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Refinance Tips for Increasing Your Credit Score: Equity Loan Advice for Getting Low Rates

by Dana Jagodnik

Your credit score, based on your credit report, basically shows lenders the likelihood that you will repay what you owe. The higher your credit score the easier it is for you to qualify for loans and the better the interest rate you will be offered. However, if your credit is not so perfect, there are ways to improve your score. One option available to you, which can rebuild your credit is to do a refinance. Refinancing with a home equity loan will allow you to pay off those high balances and high interest accounts that have a negative impact on your credit history. Consolidating debt is the closest thing to starting from scratch and can often be a better move than creating new accounts and adding more debt to your history.

Your payment history is one of the most important factors of your credit score. Lenders will look to see that payments are being made on time, that you’re making at least your minimum monthly payments, and are not missing payments. Through the course of a

refinance it can be a good idea to pay off accounts with late payments, bankruptcies, or collections to improve your fico score.

Lenders also look to see that your credit limits are not maxed-out. Avoid carrying a balance that are more than 80% of your credit limit because creditors may view your high balances as excessive debt that you may not be able to stay current with. Therefore, during the course of a refinance it’s a good idea to pay down and consolidate any debt that you can. The smaller the balances you keep the more it will reflect positively on your credit score.

After you have finished your refinance your work is still not done. You might have consolidated all your debt into your mortgage but your mortgage and other payments still have to be made. Make sure to make regular and timely payments to any creditors that you have left. This is especially important for you mortgage, which is probably one of the most highly weighted parts of your credit history.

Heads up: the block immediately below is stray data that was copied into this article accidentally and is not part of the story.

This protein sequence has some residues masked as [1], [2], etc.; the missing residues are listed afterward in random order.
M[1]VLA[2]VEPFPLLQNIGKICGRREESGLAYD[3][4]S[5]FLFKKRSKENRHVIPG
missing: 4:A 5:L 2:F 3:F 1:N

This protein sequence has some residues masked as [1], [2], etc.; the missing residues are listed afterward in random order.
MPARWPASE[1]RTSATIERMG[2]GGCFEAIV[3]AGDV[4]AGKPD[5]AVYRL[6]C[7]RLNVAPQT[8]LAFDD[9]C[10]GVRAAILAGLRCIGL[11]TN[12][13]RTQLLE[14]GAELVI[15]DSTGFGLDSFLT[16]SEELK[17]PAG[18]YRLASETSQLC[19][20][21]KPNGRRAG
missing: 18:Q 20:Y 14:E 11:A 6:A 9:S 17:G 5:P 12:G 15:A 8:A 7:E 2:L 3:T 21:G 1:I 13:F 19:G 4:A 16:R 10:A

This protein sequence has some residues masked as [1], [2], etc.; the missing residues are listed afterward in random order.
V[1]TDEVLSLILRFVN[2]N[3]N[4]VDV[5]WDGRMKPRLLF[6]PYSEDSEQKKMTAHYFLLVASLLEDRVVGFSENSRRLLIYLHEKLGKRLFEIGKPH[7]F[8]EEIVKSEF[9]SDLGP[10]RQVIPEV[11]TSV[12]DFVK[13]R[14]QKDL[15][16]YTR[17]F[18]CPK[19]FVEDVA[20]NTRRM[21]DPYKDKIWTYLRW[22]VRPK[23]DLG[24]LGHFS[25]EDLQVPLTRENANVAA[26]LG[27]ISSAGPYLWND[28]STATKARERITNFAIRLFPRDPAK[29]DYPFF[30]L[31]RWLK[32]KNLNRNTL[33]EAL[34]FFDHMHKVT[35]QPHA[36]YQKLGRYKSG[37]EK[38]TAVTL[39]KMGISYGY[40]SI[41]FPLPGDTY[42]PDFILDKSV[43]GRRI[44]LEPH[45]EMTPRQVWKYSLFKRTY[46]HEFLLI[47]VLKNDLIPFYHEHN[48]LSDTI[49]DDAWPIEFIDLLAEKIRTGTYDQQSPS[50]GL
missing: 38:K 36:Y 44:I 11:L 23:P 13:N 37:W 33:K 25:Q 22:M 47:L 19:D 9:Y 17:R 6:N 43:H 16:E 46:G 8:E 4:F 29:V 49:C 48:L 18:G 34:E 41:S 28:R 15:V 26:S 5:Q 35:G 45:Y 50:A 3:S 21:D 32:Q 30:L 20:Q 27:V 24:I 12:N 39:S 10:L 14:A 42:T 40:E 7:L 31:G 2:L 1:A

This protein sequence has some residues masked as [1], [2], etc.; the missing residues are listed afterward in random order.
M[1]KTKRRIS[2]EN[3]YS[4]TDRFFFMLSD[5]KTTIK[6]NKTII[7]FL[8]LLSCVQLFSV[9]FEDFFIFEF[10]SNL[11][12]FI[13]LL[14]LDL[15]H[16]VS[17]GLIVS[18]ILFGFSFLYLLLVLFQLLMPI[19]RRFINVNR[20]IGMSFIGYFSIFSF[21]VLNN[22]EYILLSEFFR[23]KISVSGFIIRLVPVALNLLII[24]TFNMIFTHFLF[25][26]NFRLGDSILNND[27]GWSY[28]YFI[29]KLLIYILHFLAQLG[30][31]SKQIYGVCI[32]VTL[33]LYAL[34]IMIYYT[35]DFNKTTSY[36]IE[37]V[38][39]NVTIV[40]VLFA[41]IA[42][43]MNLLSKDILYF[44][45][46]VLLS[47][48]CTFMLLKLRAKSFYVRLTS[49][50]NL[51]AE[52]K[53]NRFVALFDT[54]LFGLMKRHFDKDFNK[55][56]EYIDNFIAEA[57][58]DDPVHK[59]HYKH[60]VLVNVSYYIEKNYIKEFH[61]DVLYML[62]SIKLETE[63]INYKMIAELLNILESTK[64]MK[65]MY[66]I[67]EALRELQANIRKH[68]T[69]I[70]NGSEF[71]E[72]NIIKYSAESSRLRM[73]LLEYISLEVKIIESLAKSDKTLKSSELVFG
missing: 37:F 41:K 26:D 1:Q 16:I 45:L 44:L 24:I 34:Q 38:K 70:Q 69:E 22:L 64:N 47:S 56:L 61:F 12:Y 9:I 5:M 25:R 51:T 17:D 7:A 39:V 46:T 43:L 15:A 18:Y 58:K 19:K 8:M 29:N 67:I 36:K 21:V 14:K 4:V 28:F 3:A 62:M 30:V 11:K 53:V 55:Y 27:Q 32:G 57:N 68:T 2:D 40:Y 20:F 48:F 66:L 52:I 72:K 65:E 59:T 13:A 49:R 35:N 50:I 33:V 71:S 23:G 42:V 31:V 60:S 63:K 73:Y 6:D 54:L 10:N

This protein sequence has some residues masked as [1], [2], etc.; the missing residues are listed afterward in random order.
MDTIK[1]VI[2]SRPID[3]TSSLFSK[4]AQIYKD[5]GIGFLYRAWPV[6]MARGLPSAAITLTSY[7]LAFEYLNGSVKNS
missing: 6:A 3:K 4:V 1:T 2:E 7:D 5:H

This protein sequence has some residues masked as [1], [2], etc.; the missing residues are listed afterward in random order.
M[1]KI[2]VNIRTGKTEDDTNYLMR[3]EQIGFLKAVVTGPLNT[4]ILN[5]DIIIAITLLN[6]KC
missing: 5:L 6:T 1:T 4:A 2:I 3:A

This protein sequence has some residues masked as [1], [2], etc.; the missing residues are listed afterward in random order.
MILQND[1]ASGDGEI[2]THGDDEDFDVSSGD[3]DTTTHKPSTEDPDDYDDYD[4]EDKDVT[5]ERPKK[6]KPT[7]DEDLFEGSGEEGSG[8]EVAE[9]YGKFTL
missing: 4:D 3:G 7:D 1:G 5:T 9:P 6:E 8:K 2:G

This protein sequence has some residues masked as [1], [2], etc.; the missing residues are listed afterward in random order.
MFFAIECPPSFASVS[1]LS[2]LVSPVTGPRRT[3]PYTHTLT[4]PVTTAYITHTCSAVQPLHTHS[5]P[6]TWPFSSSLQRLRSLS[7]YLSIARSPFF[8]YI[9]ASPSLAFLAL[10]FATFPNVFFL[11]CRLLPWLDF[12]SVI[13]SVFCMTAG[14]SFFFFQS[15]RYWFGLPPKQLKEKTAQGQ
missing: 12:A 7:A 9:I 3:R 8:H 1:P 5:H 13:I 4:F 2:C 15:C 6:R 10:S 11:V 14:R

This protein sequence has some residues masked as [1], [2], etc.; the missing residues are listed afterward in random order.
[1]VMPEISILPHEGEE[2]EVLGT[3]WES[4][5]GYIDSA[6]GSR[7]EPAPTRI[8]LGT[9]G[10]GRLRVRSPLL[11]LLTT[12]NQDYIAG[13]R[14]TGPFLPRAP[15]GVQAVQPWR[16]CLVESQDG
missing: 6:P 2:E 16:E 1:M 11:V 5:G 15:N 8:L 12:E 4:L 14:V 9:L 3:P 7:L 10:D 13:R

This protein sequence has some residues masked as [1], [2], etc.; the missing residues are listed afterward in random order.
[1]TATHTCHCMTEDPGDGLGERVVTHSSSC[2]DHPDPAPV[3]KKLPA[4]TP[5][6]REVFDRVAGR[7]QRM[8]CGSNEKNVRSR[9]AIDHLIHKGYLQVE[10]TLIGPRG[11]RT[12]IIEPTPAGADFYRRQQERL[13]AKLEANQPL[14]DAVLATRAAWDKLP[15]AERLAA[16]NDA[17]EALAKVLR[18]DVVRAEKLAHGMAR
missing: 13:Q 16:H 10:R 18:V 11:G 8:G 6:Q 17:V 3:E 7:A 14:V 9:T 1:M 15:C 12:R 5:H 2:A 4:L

takes some time for your new credit history to gain momentum. With patience and timely repayments, you will likely be able to build a new credit history that creditors will look upon favorably when making decisions about your ability to handle even more credit. Make sure to apply for new credit sparingly. Shopping around for credit can have an adverse affect on your score, especially during the course of a refinance. Each time you apply for new credit and that company checks your report, an inquiry is added to your credit file. Too many inquiries can be seen as an indication that you have had trouble getting new credit or could be overextending yourself.

Don't close unused credit card accounts near loan time. If you have several credit card accounts but are only using a few of them, you'll only raise your balance-to-limit ratio if you close the unused ones. You also shouldn't open new accounts when applying for a loan if possible. If you have a short credit history or very few

accounts, opening a new credit line may lower your score since you don't have a proven track record. What's more, a new account will lower the average age of your accounts, another factor in your credit score. Lenders will often look for 3 established trade lines to see that you can manage your credit and pay accounts off in a timely manner.

Dana has written many mortgage and real estate articles over the years. You can read more mortgage related loan articles at Mortgage Refinance & Debt Consolidation and learn more about refinancing equity loans even if you have less than perfect credit.

To get more free 2nd mortgage & refinance tips, please visit Bad Credit Second Mortgages. More credit resources can be seen at National Credit Score Index.

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